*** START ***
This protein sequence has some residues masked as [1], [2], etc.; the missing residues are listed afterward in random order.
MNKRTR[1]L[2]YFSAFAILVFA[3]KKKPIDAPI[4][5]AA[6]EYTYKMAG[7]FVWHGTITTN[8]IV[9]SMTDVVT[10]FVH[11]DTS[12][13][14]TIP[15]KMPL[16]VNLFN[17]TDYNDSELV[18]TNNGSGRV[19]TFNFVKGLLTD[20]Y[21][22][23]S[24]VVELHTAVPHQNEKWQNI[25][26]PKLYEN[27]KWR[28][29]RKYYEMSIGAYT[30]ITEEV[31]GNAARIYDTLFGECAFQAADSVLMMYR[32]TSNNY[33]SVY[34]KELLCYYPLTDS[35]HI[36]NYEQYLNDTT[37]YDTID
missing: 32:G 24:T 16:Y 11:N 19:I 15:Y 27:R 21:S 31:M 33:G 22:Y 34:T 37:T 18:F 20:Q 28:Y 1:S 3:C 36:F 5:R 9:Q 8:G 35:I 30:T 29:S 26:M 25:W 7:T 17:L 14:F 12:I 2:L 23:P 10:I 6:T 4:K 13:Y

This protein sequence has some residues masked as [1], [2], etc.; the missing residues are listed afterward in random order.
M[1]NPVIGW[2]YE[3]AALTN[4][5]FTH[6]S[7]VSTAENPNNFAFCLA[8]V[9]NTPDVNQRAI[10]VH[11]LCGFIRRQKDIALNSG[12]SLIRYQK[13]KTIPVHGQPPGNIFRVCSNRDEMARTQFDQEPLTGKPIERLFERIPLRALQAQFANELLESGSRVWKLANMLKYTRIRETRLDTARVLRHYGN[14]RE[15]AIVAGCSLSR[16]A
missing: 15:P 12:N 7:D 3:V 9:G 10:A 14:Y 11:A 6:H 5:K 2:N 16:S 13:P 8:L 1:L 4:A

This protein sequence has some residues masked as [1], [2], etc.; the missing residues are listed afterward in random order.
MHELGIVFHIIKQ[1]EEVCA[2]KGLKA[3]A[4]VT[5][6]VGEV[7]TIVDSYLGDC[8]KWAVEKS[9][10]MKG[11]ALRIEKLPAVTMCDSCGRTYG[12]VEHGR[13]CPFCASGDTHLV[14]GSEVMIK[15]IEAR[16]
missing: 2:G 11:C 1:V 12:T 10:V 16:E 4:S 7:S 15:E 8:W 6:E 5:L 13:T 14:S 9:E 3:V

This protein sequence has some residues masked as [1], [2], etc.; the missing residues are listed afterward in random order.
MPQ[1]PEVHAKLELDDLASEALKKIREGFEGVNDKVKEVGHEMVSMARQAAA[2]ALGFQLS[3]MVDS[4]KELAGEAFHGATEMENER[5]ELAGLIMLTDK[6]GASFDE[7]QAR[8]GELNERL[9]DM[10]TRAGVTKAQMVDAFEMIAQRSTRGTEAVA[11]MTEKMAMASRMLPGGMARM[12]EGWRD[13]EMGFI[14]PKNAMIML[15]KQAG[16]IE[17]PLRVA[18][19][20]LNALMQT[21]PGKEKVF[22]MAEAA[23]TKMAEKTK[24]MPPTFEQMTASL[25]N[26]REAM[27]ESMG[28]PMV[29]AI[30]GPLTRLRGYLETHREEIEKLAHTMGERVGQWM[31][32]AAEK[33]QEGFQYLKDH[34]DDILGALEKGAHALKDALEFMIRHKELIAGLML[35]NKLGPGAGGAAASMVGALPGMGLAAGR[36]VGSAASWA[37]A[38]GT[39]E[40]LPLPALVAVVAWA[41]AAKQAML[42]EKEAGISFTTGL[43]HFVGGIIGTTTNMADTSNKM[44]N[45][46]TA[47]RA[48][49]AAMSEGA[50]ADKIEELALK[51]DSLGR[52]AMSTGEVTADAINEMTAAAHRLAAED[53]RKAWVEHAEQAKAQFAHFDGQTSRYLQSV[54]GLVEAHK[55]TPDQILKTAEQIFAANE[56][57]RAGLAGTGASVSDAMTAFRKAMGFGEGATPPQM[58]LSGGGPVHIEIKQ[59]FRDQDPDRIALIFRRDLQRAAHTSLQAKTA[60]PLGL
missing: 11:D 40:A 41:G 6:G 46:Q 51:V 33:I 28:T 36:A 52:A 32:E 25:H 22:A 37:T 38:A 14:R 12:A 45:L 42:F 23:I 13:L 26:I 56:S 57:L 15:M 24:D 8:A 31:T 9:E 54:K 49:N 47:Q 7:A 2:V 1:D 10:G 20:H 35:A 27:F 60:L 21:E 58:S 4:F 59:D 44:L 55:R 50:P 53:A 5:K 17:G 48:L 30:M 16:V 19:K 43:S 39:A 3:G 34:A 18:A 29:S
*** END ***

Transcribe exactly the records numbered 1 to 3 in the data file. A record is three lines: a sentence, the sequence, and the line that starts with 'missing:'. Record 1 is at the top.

This protein sequence has some residues masked as [1], [2], etc.; the missing residues are listed afterward in random order.
MNKRTR[1]L[2]YFSAFAILVFA[3]KKKPIDAPI[4][5]AA[6]EYTYKMAG[7]FVWHGTITTN[8]IV[9]SMTDVVT[10]FVH[11]DTS[12][13][14]TIP[15]KMPL[16]VNLFN[17]TDYNDSELV[18]TNNGSGRV[19]TFNFVKGLLTD[20]Y[21][22][23]S[24]VVELHTAVPHQNEKWQNI[25][26]PKLYEN[27]KWR[28][29]RKYYEMSIGAYT[30]ITEEV[31]GNAARIYDTLFGECAFQAADSVLMMYR[32]TSNNY[33]SVY[34]KELLCYYPLTDS[35]HI[36]NYEQYLNDTT[37]YDTID
missing: 32:G 24:T 16:Y 11:N 19:I 15:Y 27:R 21:S 31:M 33:G 22:Y 34:T 37:T 18:F 20:Q 28:Y 1:S 3:C 36:F 5:R 9:Q 8:G 35:I 30:T 29:S 26:M 25:W 7:T 17:L 14:F 12:I 2:L 23:P 10:I 6:T 4:K 13:Y

This protein sequence has some residues masked as [1], [2], etc.; the missing residues are listed afterward in random order.
M[1]NPVIGW[2]YE[3]AALTN[4][5]FTH[6]S[7]VSTAENPNNFAFCLA[8]V[9]NTPDVNQRAI[10]VH[11]LCGFIRRQKDIALNSG[12]SLIRYQK[13]KTIPVHGQPPGNIFRVCSNRDEMARTQFDQEPLTGKPIERLFERIPLRALQAQFANELLESGSRVWKLANMLKYTRIRETRLDTARVLRHYGN[14]RE[15]AIVAGCSLSR[16]A
missing: 15:P 12:N 7:D 3:V 9:G 10:A 14:Y 11:A 6:H 5:K 2:N 16:S 13:P 8:L 1:L 4:A

This protein sequence has some residues masked as [1], [2], etc.; the missing residues are listed afterward in random order.
MHELGIVFHIIKQ[1]EEVCA[2]KGLKA[3]A[4]VT[5][6]VGEV[7]TIVDSYLGDC[8]KWAVEKS[9][10]MKG[11]ALRIEKLPAVTMCDSCGRTYG[12]VEHGR[13]CPFCASGDTHLV[14]GSEVMIK[15]IEAR[16]
missing: 2:G 11:C 1:V 12:T 10:V 16:E 4:S 7:S 15:E 8:W 6:E 5:L 13:T 14:S 9:E 3:V